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Conservative Party Conference on Education Policy


Earlier this October Theresa May's Conservative Party Conference speech advanced the case for selective education in children that reach secondary school. She claimed that equal opportunity was more important that equality of outcome. That working class children would gain the benefits of their affluent counter parts and that grammar schools would improve the education system and opportunities for young hard working people.

Theresa May's policy, if you'll pardon the phrase is a no-brainier. At least it ought to be. Capitalizing on the demands of the electorate and seizing the center ground of politics, it's no wonder Theresa May comes as the most popular political leader of my life time. She plans to disavow of David Cameron's ill advised ban on grammar schools and open up a new wave of schools based on selective education.

We already have schools tailored for existing talents in music or sport. So why not schools for children with intellectual gifts? After all Labour's "champion" of social justice Jeremy Corbyn benefited from grammar school education. So why after absorbing all the benefits does Labour seek to pull the ladder up behind them? The policy does not disadvantage the poor or working class. It suggests that quotas will be in place to ensure places for low income families and new grammar schools will be obligated to sponsor primary feeder schools in deprived areas or they will create free schools to go along with grammars.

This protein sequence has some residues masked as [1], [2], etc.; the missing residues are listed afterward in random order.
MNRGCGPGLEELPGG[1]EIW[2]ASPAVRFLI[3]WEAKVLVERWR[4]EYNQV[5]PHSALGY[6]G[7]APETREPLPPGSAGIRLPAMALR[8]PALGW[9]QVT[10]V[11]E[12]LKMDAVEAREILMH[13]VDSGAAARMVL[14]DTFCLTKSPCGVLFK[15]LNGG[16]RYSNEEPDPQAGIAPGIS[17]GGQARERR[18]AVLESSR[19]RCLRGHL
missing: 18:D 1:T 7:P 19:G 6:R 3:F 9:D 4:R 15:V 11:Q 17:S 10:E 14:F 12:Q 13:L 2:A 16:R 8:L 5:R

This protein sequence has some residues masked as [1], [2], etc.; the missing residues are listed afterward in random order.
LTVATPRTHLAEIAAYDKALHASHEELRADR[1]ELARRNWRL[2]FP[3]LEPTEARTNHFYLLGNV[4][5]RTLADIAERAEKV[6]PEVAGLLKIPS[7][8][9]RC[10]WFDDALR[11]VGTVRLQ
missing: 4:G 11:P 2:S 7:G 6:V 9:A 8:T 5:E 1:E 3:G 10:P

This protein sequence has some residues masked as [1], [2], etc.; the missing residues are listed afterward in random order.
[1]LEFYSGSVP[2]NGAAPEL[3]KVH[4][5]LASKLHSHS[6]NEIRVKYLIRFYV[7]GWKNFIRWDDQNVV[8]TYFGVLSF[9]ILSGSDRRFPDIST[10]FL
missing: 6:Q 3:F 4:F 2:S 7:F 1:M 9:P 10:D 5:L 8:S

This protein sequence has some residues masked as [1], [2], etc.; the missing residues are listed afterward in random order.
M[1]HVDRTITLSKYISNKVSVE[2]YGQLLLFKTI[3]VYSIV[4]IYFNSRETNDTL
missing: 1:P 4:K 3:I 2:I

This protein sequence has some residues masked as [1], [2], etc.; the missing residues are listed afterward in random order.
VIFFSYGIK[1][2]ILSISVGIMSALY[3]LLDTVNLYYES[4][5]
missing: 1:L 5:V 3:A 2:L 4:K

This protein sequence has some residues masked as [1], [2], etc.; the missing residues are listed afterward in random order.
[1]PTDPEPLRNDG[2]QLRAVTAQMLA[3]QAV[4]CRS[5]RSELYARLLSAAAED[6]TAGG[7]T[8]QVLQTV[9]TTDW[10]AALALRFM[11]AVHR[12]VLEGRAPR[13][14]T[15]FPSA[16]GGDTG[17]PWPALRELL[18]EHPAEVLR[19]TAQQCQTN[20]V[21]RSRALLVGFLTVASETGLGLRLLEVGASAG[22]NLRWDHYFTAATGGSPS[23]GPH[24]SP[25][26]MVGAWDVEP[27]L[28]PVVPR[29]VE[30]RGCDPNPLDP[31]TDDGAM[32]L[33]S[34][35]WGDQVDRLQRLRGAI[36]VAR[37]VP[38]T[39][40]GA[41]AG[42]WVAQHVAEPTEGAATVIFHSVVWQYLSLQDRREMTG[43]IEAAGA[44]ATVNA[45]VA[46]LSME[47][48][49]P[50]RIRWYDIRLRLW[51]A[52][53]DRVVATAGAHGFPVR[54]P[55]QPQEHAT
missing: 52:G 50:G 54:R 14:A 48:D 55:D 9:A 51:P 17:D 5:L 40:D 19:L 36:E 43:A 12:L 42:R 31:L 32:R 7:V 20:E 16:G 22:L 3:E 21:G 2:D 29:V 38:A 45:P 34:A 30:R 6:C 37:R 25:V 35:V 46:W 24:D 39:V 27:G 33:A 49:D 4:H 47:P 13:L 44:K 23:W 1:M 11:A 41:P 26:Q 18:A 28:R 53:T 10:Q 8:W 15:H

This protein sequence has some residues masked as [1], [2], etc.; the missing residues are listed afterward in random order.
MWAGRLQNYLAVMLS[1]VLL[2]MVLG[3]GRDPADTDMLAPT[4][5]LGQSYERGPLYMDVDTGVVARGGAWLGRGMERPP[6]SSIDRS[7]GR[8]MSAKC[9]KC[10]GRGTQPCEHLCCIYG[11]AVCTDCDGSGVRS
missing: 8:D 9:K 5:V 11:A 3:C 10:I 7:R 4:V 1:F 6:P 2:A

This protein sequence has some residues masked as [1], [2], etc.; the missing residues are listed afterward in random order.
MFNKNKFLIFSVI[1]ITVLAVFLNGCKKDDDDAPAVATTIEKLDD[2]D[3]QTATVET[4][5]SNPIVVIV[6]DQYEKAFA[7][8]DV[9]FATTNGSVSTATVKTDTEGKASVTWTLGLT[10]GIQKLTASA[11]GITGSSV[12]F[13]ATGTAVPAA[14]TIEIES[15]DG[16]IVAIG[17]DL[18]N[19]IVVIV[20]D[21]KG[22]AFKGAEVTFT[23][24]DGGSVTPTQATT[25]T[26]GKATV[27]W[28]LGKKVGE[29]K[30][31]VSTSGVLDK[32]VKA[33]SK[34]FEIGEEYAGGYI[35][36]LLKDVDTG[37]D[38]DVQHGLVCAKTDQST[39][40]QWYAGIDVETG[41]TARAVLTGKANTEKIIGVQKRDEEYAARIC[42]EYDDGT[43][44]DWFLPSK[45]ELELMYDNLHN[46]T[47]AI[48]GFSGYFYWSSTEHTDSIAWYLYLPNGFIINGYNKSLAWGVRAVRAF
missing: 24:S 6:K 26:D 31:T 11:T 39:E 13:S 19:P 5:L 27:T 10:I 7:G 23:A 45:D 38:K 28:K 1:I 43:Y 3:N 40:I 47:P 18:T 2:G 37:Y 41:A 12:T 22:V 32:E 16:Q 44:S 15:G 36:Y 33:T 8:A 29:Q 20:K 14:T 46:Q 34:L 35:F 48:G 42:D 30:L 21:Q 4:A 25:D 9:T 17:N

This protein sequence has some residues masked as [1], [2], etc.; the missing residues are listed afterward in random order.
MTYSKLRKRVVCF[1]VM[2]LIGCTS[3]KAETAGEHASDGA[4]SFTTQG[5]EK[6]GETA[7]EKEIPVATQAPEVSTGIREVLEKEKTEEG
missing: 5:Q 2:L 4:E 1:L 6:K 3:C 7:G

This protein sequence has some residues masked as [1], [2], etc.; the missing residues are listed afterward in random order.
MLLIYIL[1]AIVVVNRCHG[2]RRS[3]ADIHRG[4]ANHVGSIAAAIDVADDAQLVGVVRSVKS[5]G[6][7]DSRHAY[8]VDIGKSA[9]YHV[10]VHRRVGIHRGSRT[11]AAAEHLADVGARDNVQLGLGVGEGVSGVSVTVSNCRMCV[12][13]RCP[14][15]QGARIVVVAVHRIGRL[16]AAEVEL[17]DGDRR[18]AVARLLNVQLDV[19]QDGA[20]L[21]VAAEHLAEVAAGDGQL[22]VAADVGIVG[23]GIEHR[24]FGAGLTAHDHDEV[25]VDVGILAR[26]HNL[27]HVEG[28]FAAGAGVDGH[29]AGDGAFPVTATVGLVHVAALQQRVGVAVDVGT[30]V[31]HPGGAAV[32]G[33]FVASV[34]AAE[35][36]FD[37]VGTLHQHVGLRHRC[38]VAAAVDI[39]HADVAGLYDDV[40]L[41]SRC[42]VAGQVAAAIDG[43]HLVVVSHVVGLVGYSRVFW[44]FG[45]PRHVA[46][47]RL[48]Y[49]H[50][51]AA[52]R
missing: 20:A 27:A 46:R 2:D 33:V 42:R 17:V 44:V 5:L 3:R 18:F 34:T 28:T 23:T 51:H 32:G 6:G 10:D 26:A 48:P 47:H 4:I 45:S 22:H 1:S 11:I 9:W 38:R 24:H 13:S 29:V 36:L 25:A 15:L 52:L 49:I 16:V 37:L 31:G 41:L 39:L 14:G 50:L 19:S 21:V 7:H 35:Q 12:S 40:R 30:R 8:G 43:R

Further remarks have been suggested by the Conservative's front bench to support new faith schools, quotas on independent schools to accept disadvantaged students, lecturers from private schools being moved to public schools, new requirements on a private school's obtaining charitable status and universities seeking to raise tuition fees must sponsor an institution which is currently performing below the national average.

Grammars schools in Barnet haven't derailed the performance of state schools by "removing all the cleaver kids" as is too often an unchallenged claim by opponents. As state schools in Barnet continue to be ranked highly by school inspectors like Ofsted. Instead what we've seen in areas where grammar schools have been removed is a decline in standards. Once upon a time, some fifty or so years ago Britain hard the largest population of working class university attendees in Europe. Not so anymore. Today in northern areas we see little prospect of that legacy reviving itself with out new grammars.

Surely though the most obvious argument for new grammar schools is that it extends the liberal-pluralist position of choice, freedom, competition and liberty. From a young age children foster talents and interests and parents should retain the right not to be blockaded by other people's feelings in the pursuit of their children's aspiration. As though there's something wrong with wanting something for yourself? Theresa May's policy on education and her pledge to respect the vote on the European Union, means she has never stood higher in my eyes. If she's successful, she'll have been one of the truly great prime ministers. 

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